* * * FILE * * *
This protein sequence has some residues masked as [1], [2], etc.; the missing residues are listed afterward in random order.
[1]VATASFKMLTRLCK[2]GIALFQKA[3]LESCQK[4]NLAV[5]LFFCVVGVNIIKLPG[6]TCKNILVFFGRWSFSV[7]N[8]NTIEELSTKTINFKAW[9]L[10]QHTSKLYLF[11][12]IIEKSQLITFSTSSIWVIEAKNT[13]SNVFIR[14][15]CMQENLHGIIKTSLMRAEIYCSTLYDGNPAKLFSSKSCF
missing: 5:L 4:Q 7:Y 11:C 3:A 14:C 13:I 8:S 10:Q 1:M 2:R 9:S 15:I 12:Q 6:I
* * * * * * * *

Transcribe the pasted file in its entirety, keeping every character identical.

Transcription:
This protein sequence has some residues masked as [1], [2], etc.; the missing residues are listed afterward in random order.
[1]VATASFKMLTRLCK[2]GIALFQKA[3]LESCQK[4]NLAV[5]LFFCVVGVNIIKLPG[6]TCKNILVFFGRWSFSV[7]N[8]NTIEELSTKTINFKAW[9]L[10]QHTSKLYLF[11][12]IIEKSQLITFSTSSIWVIEAKNT[13]SNVFIR[14][15]CMQENLHGIIKTSLMRAEIYCSTLYDGNPAKLFSSKSCF
missing: 5:L 4:Q 7:Y 11:C 3:A 14:C 13:I 8:S 10:Q 1:M 2:R 9:S 15:I 12:Q 6:I